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Penguins Have the Right of Way


Penguins have the right of way at land and sea!  The first thing I noticed when we landed at Peterman Island (off the west coast of the Antarctic Peninsula) was long sled tracks down the hillside. 

 

 

As I walked to take a closer look, I had to wait for a fearless gentoo penguin to cross the path in front of me, since penguins have the right of way!  

 

 

 

Winter childhood memories of sledding with my brothers in Ohio, USA flooded my heart when I then saw several penguins tobogganing, sliding down the hills, on their stomachs.  Penguins often choose this behavior to move across land, appearing to use their flippers and feet to swim through snow and ice – much more efficient than walking with short legs.

 

 

 

 

 


 

Hiking up to higher ground offered a beautiful view of the entrance of the Lamaire Channel, where biologist Fabrice Genevois (Quark Expeditions staff) gave me a quick history lesson of the area.  The island was named upon its discovery in 1873 for geographer August Peterman.  We could see where French explorer Charcot  wrote ‘PP’ on a rock in 1909.  This stands for his vessel, 'Porquoi Pas' ('why not'), which explorers overwintered with to collect data about the environment including high tides.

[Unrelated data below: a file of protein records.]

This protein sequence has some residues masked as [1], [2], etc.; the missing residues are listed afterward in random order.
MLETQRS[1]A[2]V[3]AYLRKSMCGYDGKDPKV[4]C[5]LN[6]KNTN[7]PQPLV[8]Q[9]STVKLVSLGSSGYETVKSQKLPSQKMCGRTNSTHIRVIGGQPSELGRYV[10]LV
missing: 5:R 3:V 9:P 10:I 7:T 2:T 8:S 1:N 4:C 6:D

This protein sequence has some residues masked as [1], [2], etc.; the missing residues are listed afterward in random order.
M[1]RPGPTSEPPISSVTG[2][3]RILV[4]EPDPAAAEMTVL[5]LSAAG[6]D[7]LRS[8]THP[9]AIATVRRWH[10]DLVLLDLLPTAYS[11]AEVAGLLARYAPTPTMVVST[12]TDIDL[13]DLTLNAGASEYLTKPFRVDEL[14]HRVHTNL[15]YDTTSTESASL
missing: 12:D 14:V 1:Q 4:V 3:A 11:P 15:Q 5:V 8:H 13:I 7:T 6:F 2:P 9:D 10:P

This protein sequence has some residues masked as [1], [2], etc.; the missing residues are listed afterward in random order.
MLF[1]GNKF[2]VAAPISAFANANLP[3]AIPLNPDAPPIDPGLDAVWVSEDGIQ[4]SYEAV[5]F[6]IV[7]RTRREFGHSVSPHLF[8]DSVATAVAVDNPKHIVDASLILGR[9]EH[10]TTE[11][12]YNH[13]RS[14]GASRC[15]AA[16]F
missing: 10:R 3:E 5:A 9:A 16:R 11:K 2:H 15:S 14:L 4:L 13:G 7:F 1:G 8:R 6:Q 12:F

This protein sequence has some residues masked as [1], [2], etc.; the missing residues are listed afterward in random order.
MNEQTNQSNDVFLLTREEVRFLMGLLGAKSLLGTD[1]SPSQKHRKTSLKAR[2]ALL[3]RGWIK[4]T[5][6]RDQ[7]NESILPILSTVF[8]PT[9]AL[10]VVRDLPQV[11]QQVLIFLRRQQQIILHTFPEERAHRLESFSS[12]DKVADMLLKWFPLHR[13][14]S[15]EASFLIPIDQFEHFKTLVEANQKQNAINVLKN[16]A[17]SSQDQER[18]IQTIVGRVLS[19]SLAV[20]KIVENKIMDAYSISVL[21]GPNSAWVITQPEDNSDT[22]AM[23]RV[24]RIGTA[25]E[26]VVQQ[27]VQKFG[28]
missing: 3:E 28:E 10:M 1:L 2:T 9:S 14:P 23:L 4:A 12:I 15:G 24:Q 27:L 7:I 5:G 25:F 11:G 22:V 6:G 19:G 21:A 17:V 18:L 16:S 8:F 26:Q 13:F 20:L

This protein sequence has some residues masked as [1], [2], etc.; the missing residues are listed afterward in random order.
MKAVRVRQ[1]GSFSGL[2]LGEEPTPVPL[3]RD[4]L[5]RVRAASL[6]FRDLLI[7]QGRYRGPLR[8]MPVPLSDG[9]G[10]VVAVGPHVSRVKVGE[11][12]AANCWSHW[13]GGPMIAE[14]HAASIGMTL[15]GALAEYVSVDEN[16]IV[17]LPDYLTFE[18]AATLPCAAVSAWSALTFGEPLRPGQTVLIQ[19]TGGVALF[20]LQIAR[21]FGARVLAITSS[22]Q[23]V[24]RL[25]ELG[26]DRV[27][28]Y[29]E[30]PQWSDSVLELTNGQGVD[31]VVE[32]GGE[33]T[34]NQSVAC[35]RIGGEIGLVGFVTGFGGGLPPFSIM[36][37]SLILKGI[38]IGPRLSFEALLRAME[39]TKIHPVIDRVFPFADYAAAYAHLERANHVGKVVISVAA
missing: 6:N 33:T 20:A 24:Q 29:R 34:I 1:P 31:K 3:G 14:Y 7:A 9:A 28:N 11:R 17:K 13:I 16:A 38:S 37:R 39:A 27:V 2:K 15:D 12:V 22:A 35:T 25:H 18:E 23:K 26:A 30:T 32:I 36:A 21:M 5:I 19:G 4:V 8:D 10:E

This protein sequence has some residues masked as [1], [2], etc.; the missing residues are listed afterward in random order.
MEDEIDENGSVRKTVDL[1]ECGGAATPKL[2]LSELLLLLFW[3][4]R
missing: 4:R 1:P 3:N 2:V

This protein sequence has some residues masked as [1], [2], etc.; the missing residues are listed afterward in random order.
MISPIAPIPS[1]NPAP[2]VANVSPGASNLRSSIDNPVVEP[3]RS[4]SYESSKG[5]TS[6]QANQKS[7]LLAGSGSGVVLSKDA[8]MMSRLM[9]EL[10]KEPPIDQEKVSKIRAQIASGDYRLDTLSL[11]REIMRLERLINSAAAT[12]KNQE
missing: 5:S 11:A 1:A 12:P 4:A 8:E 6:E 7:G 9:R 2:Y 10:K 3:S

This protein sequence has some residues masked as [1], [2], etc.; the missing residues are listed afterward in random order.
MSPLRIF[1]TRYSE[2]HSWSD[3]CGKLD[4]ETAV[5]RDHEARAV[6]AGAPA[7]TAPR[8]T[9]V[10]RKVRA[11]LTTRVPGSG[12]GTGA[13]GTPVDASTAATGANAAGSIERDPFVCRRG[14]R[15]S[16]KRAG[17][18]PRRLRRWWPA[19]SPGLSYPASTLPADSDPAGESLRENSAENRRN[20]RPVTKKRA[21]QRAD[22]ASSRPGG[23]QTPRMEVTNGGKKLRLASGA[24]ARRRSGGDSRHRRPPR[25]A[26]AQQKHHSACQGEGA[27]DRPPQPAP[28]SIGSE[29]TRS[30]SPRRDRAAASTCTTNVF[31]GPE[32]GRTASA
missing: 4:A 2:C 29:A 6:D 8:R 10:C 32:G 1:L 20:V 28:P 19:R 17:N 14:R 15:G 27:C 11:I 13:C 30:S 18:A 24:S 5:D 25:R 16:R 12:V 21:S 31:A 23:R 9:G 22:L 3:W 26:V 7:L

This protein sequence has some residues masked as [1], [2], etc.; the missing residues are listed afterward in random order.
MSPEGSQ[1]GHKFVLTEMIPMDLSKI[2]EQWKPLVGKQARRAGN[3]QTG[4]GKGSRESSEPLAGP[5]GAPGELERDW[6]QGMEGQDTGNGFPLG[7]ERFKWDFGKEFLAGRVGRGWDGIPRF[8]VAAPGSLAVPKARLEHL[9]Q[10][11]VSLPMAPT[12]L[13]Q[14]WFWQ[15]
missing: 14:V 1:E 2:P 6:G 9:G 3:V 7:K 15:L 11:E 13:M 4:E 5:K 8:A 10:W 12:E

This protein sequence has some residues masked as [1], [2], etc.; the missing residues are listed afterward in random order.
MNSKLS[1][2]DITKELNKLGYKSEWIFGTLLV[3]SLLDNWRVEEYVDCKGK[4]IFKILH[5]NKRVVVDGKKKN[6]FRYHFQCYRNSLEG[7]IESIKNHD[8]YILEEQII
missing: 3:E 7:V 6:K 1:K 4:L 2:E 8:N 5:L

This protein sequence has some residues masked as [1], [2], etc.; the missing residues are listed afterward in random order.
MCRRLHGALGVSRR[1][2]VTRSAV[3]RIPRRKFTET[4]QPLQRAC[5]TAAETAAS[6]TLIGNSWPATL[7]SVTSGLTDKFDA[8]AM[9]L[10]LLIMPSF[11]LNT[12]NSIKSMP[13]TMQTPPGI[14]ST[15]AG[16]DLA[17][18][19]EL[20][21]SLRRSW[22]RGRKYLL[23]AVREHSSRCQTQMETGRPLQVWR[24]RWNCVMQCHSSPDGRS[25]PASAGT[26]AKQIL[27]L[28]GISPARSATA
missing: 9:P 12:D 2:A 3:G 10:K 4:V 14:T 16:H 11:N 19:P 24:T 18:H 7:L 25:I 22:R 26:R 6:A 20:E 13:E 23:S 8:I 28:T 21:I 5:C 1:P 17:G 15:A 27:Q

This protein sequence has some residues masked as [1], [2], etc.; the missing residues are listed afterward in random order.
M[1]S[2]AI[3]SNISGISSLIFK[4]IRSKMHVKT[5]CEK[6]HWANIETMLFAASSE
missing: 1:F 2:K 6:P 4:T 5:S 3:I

Would the data and stories I collect for GLOBE and the H2yOu Project (h2youproject.com) be discussed over 100 years later?  Of course I don’t know this, but I know it’s important to learn about the world around us and share what we find for now, and for generations to come.  

We collected water using the bucket method from the shore of Peterman Island to test for nitrates, ph, temperature, and conductivity.  When I approached the shore, penguins were gleefully diving in before me, so we had to wait for them to clear the area before tossing the bucket in, remembering that penguins have the right of way! 

 

 

 

 

 

 

 

 

11-year-old Isabel Gray helped me collect data using an anemometer to measure wind speed on this windiest continent on earth.  It was calm skies until just then, when the winds suddenly kicked up from nearly zero to 6.8 m/s. 

The quick change in wind lowered the wind chill, making it more challenging to manipulate the water testing materials. 

At that moment, I gazed at the refuge hut built in 1955 by Argentina.  If I didn’t have the Ocean Endeavor to return to for warmth soon, I’d be seeking shelter and emergency supplies in that hut from the harsh Antarctic climate!

 

Written by:  
Laura Schetter, 
GLOBE teacher at Wildwood Environmental Academy (Maumee, OH, USA),
Founder of H2yOu Project (h2youproject.com)
see more global education teaching stories at lauraschetter.com
contact her: laura.schetter@leonagroup.com

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